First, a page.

Artist Creates Stunning Mental Illness Illustrations for Inktober
Photos| | By David Clarke
Every October, numerous artists participate in Inktober, a month-long challenge to ink a drawing for each day of the month. One artist in particular, Shawn Coss, decided to focus his drawings on mental illnesses and disorders. His stellar drawings bring awareness and visibility to the important topic of mental illness. Let’s take a look at some of his best work below!
1. Social anxiety Disorder.
Social anxiety disorder is one of the most common mental health conditions in the United States. Individuals suffering from the disorder don’t really do well in social situations out of a fear of being judged or ridiculed by others.
This illustration shows a large number of hands reaching down toward one person, similar to how people with this disorder fear they will be the center of attention and embarrass themselves.
2. Major depressive disorder.
This is an extremely common disorder that is often just referred to as “depression.” While everyone gets depressed from time to time, some people struggle with it constantly each and every day. This illustration shows someone trying to break free from the illness, but it has a solid hold of them.
Everyone probably knows a little bit about insomnia, namely, that it prevents those suffering with it from either experiencing restful sleep or even sleeping at all. This illustration shows a figure that is clearly having difficulty sleeping, and it is an eerie take on the condition.
4. Post-traumatic stress disorder.
Post-traumatic stress disorder (or PTSD) develops in individuals who have lived through one or many traumatic events. Usually PTSD affects soldiers and law enforcement officers, but it can really develop in anyone who has been through a high-stress situation.
This illustration shows a person being engulfed by fear, a representation of their trauma.
5. Bipolar disorder.
Bipolar disorder is usually characterized by extreme and sudden shifts in mood. These mood swings are often unpredictable. They can put an emotional strain on the person with the disorder and their loved ones. This picture shows a figure struggling with controlling their “other half.”
6. Borderline personality disorder.
Borderline personality disorder (BPD) sufferers exhibit patterns of abnormal behavior including mood swings, poor or negative self-esteem and often unstable relationships with others. Those with BPD often engage in risky and dangerous behaviors because they have an extreme fear of feeling empty.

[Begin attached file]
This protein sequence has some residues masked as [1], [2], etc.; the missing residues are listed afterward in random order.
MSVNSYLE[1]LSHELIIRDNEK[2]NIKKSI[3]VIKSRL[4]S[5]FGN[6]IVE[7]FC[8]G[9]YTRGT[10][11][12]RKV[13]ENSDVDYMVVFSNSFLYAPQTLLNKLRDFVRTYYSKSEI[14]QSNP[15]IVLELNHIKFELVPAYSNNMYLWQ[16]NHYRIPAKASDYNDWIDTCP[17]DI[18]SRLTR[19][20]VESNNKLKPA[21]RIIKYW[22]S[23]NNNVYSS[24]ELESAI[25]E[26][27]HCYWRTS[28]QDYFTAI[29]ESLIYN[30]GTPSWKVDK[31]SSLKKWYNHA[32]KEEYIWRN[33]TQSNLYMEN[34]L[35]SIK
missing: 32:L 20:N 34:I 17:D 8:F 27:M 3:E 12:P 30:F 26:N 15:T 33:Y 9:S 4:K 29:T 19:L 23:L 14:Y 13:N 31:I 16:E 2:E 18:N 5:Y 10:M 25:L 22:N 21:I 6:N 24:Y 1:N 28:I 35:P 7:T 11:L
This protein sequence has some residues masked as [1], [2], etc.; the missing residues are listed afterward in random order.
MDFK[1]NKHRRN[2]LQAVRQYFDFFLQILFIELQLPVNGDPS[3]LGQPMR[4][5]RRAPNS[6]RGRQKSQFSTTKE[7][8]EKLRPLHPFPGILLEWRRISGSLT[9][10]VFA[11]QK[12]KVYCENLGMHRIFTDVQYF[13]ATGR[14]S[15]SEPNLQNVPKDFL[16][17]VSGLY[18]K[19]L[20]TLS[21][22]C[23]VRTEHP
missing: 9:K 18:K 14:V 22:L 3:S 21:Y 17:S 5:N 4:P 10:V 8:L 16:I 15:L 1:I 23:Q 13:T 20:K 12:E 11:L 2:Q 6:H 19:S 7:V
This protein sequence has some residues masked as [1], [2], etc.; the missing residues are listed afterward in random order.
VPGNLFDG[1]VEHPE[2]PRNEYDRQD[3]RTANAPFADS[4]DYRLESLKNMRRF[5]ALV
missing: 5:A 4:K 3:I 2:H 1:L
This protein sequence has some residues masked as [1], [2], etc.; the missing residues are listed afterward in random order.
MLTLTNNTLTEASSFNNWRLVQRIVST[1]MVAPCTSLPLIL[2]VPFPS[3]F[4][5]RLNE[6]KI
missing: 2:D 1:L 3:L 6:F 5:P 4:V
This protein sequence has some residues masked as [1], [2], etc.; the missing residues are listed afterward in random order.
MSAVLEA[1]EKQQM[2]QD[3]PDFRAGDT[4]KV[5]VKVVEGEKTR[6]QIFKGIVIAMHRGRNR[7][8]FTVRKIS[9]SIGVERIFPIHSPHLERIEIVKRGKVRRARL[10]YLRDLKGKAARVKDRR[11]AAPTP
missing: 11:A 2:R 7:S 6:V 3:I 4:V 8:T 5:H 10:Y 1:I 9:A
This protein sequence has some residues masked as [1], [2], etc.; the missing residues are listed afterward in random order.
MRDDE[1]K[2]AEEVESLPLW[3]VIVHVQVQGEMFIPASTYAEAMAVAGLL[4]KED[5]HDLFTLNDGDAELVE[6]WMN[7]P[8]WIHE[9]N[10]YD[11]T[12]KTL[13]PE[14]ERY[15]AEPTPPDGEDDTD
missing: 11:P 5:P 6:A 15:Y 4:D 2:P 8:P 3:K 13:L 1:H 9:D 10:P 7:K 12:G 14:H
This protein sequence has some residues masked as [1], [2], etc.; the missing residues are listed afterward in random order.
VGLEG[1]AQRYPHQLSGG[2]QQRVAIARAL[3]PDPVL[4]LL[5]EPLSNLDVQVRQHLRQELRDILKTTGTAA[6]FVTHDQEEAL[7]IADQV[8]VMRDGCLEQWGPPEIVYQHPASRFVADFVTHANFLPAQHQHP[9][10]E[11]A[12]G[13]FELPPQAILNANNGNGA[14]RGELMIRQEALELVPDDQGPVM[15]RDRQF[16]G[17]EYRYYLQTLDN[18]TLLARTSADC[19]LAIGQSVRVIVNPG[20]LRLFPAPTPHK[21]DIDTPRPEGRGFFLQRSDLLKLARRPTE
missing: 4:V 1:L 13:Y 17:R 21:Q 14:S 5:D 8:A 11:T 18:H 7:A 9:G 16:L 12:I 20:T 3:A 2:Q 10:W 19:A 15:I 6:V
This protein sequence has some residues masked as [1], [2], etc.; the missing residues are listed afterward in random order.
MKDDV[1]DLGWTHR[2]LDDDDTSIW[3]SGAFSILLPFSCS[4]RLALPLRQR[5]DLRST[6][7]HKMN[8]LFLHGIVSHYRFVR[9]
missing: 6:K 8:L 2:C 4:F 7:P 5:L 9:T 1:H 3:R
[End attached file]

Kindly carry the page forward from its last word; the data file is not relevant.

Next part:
This image shows a woman struggling with her inner demons.
7. Autism spectrum disorder.
Autism Spectrum Disorder (ASD) runs the gamut, but is mostly characterized as an impairment of one’s ability to interact socially and communicate with others effectively. It is normally identified at a very young age and can develop gradually, though it can also regress. This image shows someone struggling to communicate the way they want to.
Schizophrenia is complex, but is commonly characterized by an inability to understand reality. This leads to abnormal (and sometimes dangerous) social behavior. This image shows a woman who is becoming engulfed by the disorder, as it slowly takes over her mind.
9. Obsessive-compulsive disorder.
Obsessive compulsive disorder (OCD) is a disorder of repetition – repeated thoughts, repeated routines, and sometimes a nervous desire to check their surroundings (i.e., repeatedly make sure everything is in its “proper place”). Those with OCD have a hard time finding comfort, as their disorder can absorb hours from their day.
This illustration shows a figure rubbing itself raw in an effort to get clean.
10. Dependent personality disorder.
Dependent personality disorder is characterized by a psychological dependence on others to the point where an individual struggling with the disorder will completely depend on others to meet all of their emotional and physical needs. Sufferers have a hard time achieving what are considered normal levels of personal independence.
The picture shows a figure that is physically attached to another, a literal representation of the disorder.
Do you know anyone who suffers from one of these disorders? Share this post with them so that they know they’re not alone!